With its Ginsbergian title invoking the Moloch of industry yet complicating his poetic narrative of lambs and simple ruin, Amy Stein’s Howl makes a sophisticated visual argument through the powerful deployment of the elements: the dark stillness of night air, the vibrancy of gelid water, a quietly blanketed yet far from dormant earth (its pockmarking by weeds is evidence enough of the activity that unfolds at its surface), the fire of what should be natural luminescence transmuted into a lamp for finding cars. No facile narrative of a nature/culture divide here, only imbrication, maybe partnerships. The coyote’s howl resounds across the crowded lots of the world. . . .
~Jeffrey Jerome Cohen and Lowell Duckert, "Editors' Introduction: Howl"
What do you see in the clouds? It is not, perhaps, such a bad place from which to begin.
~Julian Yates, "Cloud/land -- An Onto-story"
What happens when we do not come in from the cold?
~Lowell Duckert, "Glacier"
Myra Seaman, Holly Crocker, and I are thrilled to announce the publication today of postmedieval's first issue of 2013: Ecomaterialism, co-edited by Jeffrey Cohen and Lowell Duckert, and featuring a gorgeous collection of essays that take up Jane Bennett's challenge, in Vibrant Matter: The Political Ecology of Things, to "explore the impress and agency of the nonhuman" [and Jane Bennett herself makes an appearance as the Respondent to the issue]. The issue represents some really creative and experimental modes of scholarly writing by contributors who were each asked to take up one of the four elements and/or certain materialities that inhere in the mixed spaces between elements. As Jeffrey and Lowell write,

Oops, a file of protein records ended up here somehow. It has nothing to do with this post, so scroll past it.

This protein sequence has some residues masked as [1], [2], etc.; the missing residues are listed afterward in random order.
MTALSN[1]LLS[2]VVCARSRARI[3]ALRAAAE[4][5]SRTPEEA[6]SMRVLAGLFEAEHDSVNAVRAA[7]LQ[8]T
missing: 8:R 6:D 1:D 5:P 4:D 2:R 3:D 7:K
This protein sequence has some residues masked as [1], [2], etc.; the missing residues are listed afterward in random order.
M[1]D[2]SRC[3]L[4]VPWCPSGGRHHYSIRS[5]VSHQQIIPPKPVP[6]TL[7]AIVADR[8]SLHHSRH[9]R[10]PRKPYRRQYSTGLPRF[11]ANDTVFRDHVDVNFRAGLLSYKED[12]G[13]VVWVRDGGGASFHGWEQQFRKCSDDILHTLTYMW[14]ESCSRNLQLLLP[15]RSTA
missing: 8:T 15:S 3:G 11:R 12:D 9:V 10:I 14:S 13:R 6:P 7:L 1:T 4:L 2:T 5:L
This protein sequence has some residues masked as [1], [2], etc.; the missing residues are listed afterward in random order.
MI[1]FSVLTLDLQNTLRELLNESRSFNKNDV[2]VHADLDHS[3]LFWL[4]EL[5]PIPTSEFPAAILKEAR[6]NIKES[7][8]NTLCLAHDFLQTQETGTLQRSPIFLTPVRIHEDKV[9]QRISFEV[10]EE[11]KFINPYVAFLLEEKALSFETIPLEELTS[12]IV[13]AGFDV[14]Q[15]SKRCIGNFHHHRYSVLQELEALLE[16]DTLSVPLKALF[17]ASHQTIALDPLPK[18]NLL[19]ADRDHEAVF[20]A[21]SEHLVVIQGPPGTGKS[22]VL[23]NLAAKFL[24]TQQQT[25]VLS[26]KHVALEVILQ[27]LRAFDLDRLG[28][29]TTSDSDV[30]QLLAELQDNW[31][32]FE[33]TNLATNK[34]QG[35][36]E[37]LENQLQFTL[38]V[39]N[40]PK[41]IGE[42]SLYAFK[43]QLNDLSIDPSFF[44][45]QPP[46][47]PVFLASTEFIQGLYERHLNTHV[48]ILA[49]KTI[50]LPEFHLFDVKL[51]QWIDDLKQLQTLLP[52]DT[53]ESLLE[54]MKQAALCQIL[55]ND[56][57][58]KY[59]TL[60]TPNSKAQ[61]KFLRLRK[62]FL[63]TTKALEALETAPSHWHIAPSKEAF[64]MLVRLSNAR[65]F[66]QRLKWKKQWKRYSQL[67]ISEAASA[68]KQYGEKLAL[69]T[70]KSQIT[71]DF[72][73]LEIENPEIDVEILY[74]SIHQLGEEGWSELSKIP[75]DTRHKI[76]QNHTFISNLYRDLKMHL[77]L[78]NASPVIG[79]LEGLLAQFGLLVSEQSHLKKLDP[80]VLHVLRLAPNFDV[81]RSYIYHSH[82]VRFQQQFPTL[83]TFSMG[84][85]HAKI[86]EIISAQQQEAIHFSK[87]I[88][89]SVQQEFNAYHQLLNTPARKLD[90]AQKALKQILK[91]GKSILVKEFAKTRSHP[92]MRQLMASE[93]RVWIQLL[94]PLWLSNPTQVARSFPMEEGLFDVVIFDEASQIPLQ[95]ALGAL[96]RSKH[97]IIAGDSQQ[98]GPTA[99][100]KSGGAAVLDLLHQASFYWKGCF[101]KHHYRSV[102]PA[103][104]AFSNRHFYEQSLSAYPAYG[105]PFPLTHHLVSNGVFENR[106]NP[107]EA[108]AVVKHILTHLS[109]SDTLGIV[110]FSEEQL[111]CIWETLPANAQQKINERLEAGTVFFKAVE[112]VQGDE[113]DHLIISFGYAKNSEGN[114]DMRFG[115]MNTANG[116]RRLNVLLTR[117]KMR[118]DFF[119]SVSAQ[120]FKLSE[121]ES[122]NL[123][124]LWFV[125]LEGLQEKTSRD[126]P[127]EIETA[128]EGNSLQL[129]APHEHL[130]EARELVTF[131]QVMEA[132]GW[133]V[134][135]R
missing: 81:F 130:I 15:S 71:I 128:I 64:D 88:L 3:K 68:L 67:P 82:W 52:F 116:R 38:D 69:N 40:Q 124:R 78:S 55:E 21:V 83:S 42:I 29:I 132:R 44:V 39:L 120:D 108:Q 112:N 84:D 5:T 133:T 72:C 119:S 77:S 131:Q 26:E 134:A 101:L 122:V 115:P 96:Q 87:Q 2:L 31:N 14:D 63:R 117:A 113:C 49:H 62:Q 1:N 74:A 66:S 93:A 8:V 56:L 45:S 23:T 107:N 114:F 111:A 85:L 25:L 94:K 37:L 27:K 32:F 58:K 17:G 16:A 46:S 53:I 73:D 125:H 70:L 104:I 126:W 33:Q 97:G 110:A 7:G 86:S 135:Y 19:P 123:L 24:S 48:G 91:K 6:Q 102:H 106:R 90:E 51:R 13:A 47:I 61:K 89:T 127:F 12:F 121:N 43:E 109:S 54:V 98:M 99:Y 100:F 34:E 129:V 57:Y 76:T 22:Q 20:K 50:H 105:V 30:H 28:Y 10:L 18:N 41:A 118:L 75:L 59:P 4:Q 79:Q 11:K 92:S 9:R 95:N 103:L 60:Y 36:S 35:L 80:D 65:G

We chose the primal elements as our focus not because they offer permanence but because they never cease to move. Unlike Lucretian atoms or empyrean forces (gods or physics) -- one too small to be glimpsed, the other too vast -- the four elements are easily apprehensible, the very fabric of mundane experience. Their scale is human, yet their visible agency profoundly challenges our anthropocentricity.